Red
Eat your beets! Did you know that beets could make you run faster? It is possible because nitrates found in beets help your muscles work more efficiently. Beets are high in magnesium and potassium, minerals lost in our sweat and essential to prevent muscle cramps. In addition, beets cleanse the blood and the liver and contain tryptophan (just like Thanksgiving turkey) which helps stabilize mood and gives a sense of well-being. Who doesn’t need that? Beets are delicious roasted and in soup. They are great for juicing and great on salads.

Cherries and berries are also runner-friendly. Research shows that tart cherry juice reduces inflammation and speeds muscle recovery. Not only are berries wonderful antioxidants, they are also filled with fiber, which helps you digest them more slowly so you stay full for longer and maintain a healthy weight. Fiber is essential to digestive health, and every runner knows that digestive health is essential to happy running.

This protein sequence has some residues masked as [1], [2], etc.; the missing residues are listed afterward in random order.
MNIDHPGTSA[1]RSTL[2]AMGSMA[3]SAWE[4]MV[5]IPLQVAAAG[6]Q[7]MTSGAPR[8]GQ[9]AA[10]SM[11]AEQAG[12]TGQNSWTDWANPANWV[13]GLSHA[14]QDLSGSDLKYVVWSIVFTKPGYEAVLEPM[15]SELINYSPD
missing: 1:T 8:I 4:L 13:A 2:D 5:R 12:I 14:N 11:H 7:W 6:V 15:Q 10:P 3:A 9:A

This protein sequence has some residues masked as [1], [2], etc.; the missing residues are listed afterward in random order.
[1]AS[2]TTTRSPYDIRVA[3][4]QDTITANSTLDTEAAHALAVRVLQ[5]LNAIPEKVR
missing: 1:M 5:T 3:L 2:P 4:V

Orange & Yellow
Choose sweet potatoes if you need a quick energy source. They are easy to digest and filled with beta-carotene. Studies have shown that they can help reduce stress related sugar cravings. Craving an afternoon treat? Try a cooked sweet potato with cinnamon, instead of a cookie or candy.

Filled with Vitamin C, oranges quench our thirst and satisfy our sweet tooth. Vitamin C has been shown to reduce the risk of upper respiratory infections and to lower heart rate during exercise. Consume it with dark leafy greens to improve iron absorption as well. Pineapple, nature’s ibuprofen, contains bromeliad, which is known to reduce inflammation. Sore after a workout? Injury coming on? Try adding pineapple to your diet either alone, in a fruit salad or a green smoothie.